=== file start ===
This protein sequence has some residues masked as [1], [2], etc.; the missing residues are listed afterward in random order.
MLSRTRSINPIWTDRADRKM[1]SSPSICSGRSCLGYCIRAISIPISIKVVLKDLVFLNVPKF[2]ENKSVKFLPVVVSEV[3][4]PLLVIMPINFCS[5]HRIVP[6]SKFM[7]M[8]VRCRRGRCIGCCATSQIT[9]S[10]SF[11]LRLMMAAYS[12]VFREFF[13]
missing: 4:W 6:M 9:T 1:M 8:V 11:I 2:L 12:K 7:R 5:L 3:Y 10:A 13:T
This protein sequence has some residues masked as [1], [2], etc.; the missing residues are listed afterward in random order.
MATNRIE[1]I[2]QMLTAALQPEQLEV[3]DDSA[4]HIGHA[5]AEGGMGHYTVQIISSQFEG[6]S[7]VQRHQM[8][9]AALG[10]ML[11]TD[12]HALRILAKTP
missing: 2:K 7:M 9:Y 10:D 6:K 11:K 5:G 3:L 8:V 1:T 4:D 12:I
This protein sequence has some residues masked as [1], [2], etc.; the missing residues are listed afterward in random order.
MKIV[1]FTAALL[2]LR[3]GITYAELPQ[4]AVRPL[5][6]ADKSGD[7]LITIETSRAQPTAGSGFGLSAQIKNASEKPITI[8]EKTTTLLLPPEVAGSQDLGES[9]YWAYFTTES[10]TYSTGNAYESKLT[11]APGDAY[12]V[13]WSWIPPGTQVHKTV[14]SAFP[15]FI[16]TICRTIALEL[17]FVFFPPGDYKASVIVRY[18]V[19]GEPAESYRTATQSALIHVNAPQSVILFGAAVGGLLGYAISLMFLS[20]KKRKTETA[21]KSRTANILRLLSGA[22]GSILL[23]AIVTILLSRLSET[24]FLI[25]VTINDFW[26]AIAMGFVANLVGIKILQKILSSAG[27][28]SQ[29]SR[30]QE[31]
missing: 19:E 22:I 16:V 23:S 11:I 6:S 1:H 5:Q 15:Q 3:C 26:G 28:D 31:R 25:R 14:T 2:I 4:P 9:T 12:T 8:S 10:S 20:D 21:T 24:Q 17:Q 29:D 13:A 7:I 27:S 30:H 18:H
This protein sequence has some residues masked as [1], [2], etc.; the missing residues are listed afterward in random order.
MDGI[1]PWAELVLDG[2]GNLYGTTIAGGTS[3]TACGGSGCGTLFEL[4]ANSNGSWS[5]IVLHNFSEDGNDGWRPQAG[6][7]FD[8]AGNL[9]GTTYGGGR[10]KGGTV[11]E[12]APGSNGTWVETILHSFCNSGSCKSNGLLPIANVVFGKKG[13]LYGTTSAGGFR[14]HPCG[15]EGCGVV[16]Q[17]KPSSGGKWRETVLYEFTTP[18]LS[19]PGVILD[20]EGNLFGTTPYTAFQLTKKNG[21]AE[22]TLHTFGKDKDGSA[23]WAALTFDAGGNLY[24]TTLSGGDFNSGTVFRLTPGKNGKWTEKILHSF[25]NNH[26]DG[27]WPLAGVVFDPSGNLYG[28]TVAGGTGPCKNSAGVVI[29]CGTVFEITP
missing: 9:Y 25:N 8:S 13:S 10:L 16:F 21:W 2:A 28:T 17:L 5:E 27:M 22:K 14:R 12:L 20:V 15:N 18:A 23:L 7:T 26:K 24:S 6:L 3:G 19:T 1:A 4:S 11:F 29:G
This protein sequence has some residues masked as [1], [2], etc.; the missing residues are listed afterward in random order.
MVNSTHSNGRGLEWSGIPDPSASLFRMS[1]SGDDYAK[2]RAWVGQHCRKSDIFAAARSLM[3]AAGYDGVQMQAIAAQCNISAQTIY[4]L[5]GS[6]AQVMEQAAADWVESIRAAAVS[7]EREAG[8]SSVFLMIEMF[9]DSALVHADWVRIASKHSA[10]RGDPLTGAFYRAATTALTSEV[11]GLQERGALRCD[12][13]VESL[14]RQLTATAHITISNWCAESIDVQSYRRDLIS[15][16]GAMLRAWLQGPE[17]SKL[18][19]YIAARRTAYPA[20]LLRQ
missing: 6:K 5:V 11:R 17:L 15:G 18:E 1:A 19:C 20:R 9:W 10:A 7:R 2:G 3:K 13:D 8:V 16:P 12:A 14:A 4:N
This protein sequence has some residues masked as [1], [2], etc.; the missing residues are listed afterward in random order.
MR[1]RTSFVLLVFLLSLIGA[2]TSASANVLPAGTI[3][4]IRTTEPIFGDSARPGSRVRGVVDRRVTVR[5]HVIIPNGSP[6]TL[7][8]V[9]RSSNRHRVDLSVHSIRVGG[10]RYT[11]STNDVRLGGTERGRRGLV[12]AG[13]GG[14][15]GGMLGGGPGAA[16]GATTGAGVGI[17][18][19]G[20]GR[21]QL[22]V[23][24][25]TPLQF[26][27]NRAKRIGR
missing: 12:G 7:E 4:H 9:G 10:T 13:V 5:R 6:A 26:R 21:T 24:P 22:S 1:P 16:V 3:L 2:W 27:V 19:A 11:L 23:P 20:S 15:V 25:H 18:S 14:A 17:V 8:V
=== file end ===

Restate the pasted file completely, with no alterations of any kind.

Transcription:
This protein sequence has some residues masked as [1], [2], etc.; the missing residues are listed afterward in random order.
MLSRTRSINPIWTDRADRKM[1]SSPSICSGRSCLGYCIRAISIPISIKVVLKDLVFLNVPKF[2]ENKSVKFLPVVVSEV[3][4]PLLVIMPINFCS[5]HRIVP[6]SKFM[7]M[8]VRCRRGRCIGCCATSQIT[9]S[10]SF[11]LRLMMAAYS[12]VFREFF[13]
missing: 4:W 6:M 9:T 1:M 8:V 11:I 2:L 12:K 7:R 5:L 3:Y 10:A 13:T
This protein sequence has some residues masked as [1], [2], etc.; the missing residues are listed afterward in random order.
MATNRIE[1]I[2]QMLTAALQPEQLEV[3]DDSA[4]HIGHA[5]AEGGMGHYTVQIISSQFEG[6]S[7]VQRHQM[8][9]AALG[10]ML[11]TD[12]HALRILAKTP
missing: 2:K 7:M 9:Y 10:D 6:K 11:K 5:G 3:L 8:V 1:T 4:D 12:I
This protein sequence has some residues masked as [1], [2], etc.; the missing residues are listed afterward in random order.
MKIV[1]FTAALL[2]LR[3]GITYAELPQ[4]AVRPL[5][6]ADKSGD[7]LITIETSRAQPTAGSGFGLSAQIKNASEKPITI[8]EKTTTLLLPPEVAGSQDLGES[9]YWAYFTTES[10]TYSTGNAYESKLT[11]APGDAY[12]V[13]WSWIPPGTQVHKTV[14]SAFP[15]FI[16]TICRTIALEL[17]FVFFPPGDYKASVIVRY[18]V[19]GEPAESYRTATQSALIHVNAPQSVILFGAAVGGLLGYAISLMFLS[20]KKRKTETA[21]KSRTANILRLLSGA[22]GSILL[23]AIVTILLSRLSET[24]FLI[25]VTINDFW[26]AIAMGFVANLVGIKILQKILSSAG[27][28]SQ[29]SR[30]QE[31]
missing: 19:E 22:I 16:V 23:S 11:I 6:S 1:H 5:Q 15:Q 3:C 26:G 28:D 31:R 25:R 14:T 2:I 4:P 9:T 12:T 8:S 10:S 20:D 21:T 24:Q 17:Q 29:D 13:A 7:I 27:S 30:H 18:H
This protein sequence has some residues masked as [1], [2], etc.; the missing residues are listed afterward in random order.
MDGI[1]PWAELVLDG[2]GNLYGTTIAGGTS[3]TACGGSGCGTLFEL[4]ANSNGSWS[5]IVLHNFSEDGNDGWRPQAG[6][7]FD[8]AGNL[9]GTTYGGGR[10]KGGTV[11]E[12]APGSNGTWVETILHSFCNSGSCKSNGLLPIANVVFGKKG[13]LYGTTSAGGFR[14]HPCG[15]EGCGVV[16]Q[17]KPSSGGKWRETVLYEFTTP[18]LS[19]PGVILD[20]EGNLFGTTPYTAFQLTKKNG[21]AE[22]TLHTFGKDKDGSA[23]WAALTFDAGGNLY[24]TTLSGGDFNSGTVFRLTPGKNGKWTEKILHSF[25]NNH[26]DG[27]WPLAGVVFDPSGNLYG[28]TVAGGTGPCKNSAGVVI[29]CGTVFEITP
missing: 9:Y 25:N 8:S 13:S 10:L 16:F 21:W 2:A 28:T 17:L 5:E 27:M 22:K 14:R 12:L 20:V 15:N 18:A 23:L 7:T 26:K 24:S 6:L 3:G 19:T 1:A 4:S 11:F 29:G
This protein sequence has some residues masked as [1], [2], etc.; the missing residues are listed afterward in random order.
MVNSTHSNGRGLEWSGIPDPSASLFRMS[1]SGDDYAK[2]RAWVGQHCRKSDIFAAARSLM[3]AAGYDGVQMQAIAAQCNISAQTIY[4]L[5]GS[6]AQVMEQAAADWVESIRAAAVS[7]EREAG[8]SSVFLMIEMF[9]DSALVHADWVRIASKHSA[10]RGDPLTGAFYRAATTALTSEV[11]GLQERGALRCD[12][13]VESL[14]RQLTATAHITISNWCAESIDVQSYRRDLIS[15][16]GAMLRAWLQGPE[17]SKL[18][19]YIAARRTAYPA[20]LLRQ
missing: 6:K 5:V 11:R 17:L 15:G 18:E 1:A 19:C 20:R 9:W 10:A 7:R 2:G 3:K 13:D 8:V 16:P 12:A 14:A 4:N
This protein sequence has some residues masked as [1], [2], etc.; the missing residues are listed afterward in random order.
MR[1]RTSFVLLVFLLSLIGA[2]TSASANVLPAGTI[3][4]IRTTEPIFGDSARPGSRVRGVVDRRVTVR[5]HVIIPNGSP[6]TL[7][8]V[9]RSSNRHRVDLSVHSIRVGG[10]RYT[11]STNDVRLGGTERGRRGLV[12]AG[13]GG[14][15]GGMLGGGPGAA[16]GATTGAGVGI[17][18][19]G[20]GR[21]QL[22]V[23][24][25]TPLQF[26][27]NRAKRIGR
missing: 12:G 7:E 4:H 9:G 10:T 13:V 5:R 6:A 26:R 21:T 24:P 22:S 1:P 16:V 3:L 2:W 27:V 19:A 11:L 23:P 20:S 15:V 25:H 18:S 14:A 17:V 8:V